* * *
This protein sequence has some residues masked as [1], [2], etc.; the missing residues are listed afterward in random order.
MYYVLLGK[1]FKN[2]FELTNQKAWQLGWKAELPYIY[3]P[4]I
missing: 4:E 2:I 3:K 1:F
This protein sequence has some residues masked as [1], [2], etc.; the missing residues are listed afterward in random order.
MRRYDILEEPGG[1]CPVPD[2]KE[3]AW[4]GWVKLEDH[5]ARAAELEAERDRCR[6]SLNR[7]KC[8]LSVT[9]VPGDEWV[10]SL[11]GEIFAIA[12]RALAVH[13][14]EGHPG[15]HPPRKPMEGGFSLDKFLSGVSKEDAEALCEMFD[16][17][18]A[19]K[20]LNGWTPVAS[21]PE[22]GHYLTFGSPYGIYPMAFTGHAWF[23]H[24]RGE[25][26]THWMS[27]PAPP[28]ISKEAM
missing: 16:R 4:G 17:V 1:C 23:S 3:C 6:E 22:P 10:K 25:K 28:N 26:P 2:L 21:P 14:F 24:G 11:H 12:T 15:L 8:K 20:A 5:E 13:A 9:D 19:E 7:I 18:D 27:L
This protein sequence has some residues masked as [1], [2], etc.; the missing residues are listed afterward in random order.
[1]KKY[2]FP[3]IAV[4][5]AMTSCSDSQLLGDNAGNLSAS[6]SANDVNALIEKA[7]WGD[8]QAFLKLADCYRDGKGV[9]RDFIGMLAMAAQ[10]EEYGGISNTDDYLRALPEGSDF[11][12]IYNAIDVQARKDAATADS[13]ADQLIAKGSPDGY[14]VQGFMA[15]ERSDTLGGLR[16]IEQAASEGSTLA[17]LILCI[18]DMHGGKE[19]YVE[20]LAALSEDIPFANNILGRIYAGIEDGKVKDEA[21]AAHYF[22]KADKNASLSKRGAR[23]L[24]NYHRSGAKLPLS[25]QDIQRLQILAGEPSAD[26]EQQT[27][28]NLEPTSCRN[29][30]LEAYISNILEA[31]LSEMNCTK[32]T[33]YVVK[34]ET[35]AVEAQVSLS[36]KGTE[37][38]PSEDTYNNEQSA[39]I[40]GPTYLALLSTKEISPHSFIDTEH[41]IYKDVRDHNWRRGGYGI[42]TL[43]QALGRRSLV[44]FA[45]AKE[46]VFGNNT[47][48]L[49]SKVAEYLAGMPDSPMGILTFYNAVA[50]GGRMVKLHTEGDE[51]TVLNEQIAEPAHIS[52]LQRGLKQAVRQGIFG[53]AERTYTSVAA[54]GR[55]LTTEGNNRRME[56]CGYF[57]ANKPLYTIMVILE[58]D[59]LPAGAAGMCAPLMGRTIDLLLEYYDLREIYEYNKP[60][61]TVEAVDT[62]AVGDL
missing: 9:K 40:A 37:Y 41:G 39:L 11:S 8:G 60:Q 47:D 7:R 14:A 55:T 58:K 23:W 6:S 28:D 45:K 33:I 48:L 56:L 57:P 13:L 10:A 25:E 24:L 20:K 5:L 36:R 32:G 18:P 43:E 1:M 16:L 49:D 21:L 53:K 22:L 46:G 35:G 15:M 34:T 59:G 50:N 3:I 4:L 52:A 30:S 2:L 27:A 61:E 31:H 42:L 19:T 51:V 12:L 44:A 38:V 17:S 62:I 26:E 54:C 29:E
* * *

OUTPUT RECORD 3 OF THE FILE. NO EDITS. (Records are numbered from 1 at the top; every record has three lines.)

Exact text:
This protein sequence has some residues masked as [1], [2], etc.; the missing residues are listed afterward in random order.
[1]KKY[2]FP[3]IAV[4][5]AMTSCSDSQLLGDNAGNLSAS[6]SANDVNALIEKA[7]WGD[8]QAFLKLADCYRDGKGV[9]RDFIGMLAMAAQ[10]EEYGGISNTDDYLRALPEGSDF[11][12]IYNAIDVQARKDAATADS[13]ADQLIAKGSPDGY[14]VQGFMA[15]ERSDTLGGLR[16]IEQAASEGSTLA[17]LILCI[18]DMHGGKE[19]YVE[20]LAALSEDIPFANNILGRIYAGIEDGKVKDEA[21]AAHYF[22]KADKNASLSKRGAR[23]L[24]NYHRSGAKLPLS[25]QDIQRLQILAGEPSAD[26]EQQT[27][28]NLEPTSCRN[29][30]LEAYISNILEA[31]LSEMNCTK[32]T[33]YVVK[34]ET[35]AVEAQVSLS[36]KGTE[37][38]PSEDTYNNEQSA[39]I[40]GPTYLALLSTKEISPHSFIDTEH[41]IYKDVRDHNWRRGGYGI[42]TL[43]QALGRRSLV[44]FA[45]AKE[46]VFGNNT[47][48]L[49]SKVAEYLAGMPDSPMGILTFYNAVA[50]GGRMVKLHTEGDE[51]TVLNEQIAEPAHIS[52]LQRGLKQAVRQGIFG[53]AERTYTSVAA[54]GR[55]LTTEGNNRRME[56]CGYF[57]ANKPLYTIMVILE[58]D[59]LPAGAAGMCAPLMGRTIDLLLEYYDLREIYEYNKP[60][61]TVEAVDT[62]AVGDL
missing: 9:K 40:A 37:Y 41:G 39:L 11:S 8:G 60:Q 47:D 7:R 14:A 55:T 58:K 23:W 6:S 28:D 45:K 33:I 48:L 56:L 57:P 13:L 10:A 25:E 24:L 20:K 5:L 36:R 32:G 18:P 43:E 1:M 16:L 49:D 21:L 53:K 22:L 46:G 35:G 15:M 34:T 59:G 50:N 3:I 4:L 52:A 30:S 2:L 27:A 61:E 31:H 42:L 19:T 51:V 12:L 44:A 38:V 17:S 62:I 26:E 54:C 29:E